CHILDREN OF THE REVOLUTION. Directed and produced by Shane O’Sullivan; executive producers: Alan Maher, Christiane Hinz; directors of photography: Bassem Fayad, Robin Probyn, Axel Schneppat; editors: Ben Yeates, Fergal McGrath, Shane O’Sullivan. London: E2 Films, 2011. 1 DVD (88 min.) US$150.00, institutions/universities; US$100.00, public libraries/high schools; US$30.00, personal use. In English, German and Japanese with English subtitles. www.e2films.co.uk.
The name “Children of the Revolution” has graced a rock song, a flamenco band, two commercial films, and a spy novel. This one is a documentary film that views two famous radical women from the New Left protest movements of the 1960s and 1970s, Shigenobu Fusako of the Japanese Red Army and Ulrike Meinhof of the German Red Army Faction (RAF), through the eyes of their daughters, Bettina Röhl and Shigenobu Mei. Those simple facts, plus connections to the Palestine Liberation movement in Lebanon, pretty much exhaust the similarities between the two women.
Ulrike Meinhof was a decade older than Shigenobu Fusako and their daughters were also born a decade apart. Meinhof was a successful journalist in Germany during the 1960s, writing and editing the left-wing newspaper Konkret founded by her husband Klaus Rainer Röhl. He turned Konkret into a successful commercial magazine and they lived a middle-class life in Hamburg with their twin daughters until they divorced in early 1968. Meinhof moved to Berlin with her daughters, was swept up in the 1968 New Left protests, and got involved with a radical student group led by Andreas Baader that engaged in clandestine political violence and became known as the Baader-Meinhof gang.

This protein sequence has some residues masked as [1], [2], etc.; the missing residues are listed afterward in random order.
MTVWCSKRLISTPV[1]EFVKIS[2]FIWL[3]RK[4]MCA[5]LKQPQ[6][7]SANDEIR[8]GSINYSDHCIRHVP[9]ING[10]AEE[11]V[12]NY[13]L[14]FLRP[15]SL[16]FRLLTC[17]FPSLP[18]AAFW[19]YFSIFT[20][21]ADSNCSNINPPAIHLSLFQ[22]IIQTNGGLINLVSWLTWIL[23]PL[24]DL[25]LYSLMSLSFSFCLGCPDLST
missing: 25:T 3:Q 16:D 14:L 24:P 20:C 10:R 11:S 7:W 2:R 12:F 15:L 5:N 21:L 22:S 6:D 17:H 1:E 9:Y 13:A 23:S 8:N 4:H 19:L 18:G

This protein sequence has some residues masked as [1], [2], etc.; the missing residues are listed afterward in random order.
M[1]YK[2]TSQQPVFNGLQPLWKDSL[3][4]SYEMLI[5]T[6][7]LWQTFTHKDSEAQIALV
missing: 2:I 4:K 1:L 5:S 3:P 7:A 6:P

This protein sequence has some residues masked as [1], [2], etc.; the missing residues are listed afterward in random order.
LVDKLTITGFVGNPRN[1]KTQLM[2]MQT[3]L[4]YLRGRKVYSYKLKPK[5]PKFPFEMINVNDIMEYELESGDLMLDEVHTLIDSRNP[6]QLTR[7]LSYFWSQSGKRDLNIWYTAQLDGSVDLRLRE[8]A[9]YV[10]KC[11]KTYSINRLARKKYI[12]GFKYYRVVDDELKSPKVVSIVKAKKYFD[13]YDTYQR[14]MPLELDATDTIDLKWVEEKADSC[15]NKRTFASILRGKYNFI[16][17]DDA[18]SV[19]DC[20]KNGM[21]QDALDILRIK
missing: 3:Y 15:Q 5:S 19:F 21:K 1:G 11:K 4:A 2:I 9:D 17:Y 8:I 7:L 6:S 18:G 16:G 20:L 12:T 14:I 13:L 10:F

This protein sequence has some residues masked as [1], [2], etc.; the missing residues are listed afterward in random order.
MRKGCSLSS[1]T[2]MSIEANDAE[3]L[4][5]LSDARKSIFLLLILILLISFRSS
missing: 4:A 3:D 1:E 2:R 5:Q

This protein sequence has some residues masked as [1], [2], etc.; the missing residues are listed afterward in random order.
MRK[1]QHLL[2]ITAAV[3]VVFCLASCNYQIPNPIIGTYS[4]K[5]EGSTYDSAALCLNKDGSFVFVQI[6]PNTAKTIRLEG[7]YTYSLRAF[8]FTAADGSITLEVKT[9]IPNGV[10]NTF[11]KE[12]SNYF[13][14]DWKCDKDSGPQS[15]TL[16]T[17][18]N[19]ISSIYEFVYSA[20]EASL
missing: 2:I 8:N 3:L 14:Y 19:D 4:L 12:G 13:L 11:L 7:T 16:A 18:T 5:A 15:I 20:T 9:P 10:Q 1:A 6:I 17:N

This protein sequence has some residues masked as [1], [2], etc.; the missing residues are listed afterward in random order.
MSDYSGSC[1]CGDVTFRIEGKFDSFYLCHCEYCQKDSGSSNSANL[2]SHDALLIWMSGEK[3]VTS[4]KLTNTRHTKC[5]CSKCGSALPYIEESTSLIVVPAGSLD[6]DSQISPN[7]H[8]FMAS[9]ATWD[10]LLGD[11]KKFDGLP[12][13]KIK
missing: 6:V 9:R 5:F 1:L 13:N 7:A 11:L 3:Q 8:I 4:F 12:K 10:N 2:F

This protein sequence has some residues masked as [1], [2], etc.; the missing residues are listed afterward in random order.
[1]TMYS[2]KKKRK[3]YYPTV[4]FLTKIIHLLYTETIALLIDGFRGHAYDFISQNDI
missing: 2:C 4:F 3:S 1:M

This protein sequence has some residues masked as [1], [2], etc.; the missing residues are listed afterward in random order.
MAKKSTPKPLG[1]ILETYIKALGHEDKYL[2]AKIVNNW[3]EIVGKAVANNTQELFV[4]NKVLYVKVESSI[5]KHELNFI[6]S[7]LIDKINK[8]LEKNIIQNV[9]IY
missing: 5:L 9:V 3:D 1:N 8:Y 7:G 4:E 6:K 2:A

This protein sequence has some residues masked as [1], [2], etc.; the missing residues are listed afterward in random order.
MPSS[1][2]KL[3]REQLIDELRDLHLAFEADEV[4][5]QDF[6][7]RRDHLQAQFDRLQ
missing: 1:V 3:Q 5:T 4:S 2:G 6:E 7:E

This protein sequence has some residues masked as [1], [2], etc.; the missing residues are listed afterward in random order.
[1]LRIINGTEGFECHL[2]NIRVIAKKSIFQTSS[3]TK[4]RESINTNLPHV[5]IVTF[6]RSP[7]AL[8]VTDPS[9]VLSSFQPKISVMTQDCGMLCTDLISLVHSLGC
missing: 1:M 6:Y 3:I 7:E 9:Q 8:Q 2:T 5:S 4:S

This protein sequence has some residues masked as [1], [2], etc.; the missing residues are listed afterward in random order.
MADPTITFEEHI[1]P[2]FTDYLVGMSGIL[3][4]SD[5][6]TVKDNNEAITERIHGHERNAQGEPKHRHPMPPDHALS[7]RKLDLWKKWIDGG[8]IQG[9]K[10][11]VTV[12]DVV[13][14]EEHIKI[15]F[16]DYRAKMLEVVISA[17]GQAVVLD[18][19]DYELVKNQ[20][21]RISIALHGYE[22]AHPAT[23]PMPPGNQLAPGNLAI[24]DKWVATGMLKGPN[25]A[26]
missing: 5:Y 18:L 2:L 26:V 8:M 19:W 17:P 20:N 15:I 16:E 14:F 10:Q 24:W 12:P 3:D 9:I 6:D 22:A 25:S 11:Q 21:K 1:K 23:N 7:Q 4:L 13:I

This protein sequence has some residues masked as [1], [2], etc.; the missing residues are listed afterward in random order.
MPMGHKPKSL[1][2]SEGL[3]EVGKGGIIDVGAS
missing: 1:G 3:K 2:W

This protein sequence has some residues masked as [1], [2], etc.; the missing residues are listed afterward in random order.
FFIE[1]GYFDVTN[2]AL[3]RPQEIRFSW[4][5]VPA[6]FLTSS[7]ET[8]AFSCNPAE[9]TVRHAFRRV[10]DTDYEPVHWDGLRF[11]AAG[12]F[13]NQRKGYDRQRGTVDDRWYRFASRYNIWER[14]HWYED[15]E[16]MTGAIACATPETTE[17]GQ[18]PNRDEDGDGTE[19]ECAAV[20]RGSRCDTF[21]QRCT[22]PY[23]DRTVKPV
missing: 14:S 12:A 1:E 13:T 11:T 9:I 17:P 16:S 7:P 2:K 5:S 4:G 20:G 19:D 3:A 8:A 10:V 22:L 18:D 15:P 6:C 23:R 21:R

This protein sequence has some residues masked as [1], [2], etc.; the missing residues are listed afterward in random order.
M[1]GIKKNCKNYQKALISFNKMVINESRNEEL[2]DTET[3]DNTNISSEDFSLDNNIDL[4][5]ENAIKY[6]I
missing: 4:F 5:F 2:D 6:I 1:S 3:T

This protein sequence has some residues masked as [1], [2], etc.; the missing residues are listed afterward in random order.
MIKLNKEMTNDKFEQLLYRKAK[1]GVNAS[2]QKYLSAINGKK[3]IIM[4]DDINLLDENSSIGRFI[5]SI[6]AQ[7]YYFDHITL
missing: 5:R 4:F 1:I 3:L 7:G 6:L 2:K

By 1970 Meinhof had facilitated a prison break and the wanted RAF group escaped into temporary exile with the Palestinian movement in the Middle East. Meinhof decided to put her two daughters into a Palestinian camp for orphaned children to get a political education, so they were ripped out of second grade and taken to Italy while arrangements were made. Fortunately, after four months a friend learned the girls were in Italy and brought them back to Germany to live with their father. As Bettina recounts, the Palestinian camp was bombed a couple of months later and all the children there were killed. She blames the RAF for trying to control her life. Bettina saw her mother after she was arrested in 1972 and jailed in Germany, but lost contact again before her mother committed suicide in prison in 1976.
In interviews, several women who knew her depict Ulrike Meinhof as a talented but fragile woman who changed radically in 1968 and became mentally ill. A psychiatrist friend attributes it to the effects of brain surgery she underwent shortly after her daughters were born, while others point to depression, her new RAF friends, and the severe isolation she experienced during her first six months in jail. In clips from TV interviews in the early 1970s, Röhl downplays his ex-wife’s involvement in the RAF’s violent activity and emphasizes the good relations within the family. Despite clips of escalating violence at demonstrations with voice-over of Ulrike Meinhof urging revolution, her actions are treated as mental aberrations, not political agency. News clips from the time describe Meinhof as an anarchist, while her daughter protests that she knows nothing about “terrorism.”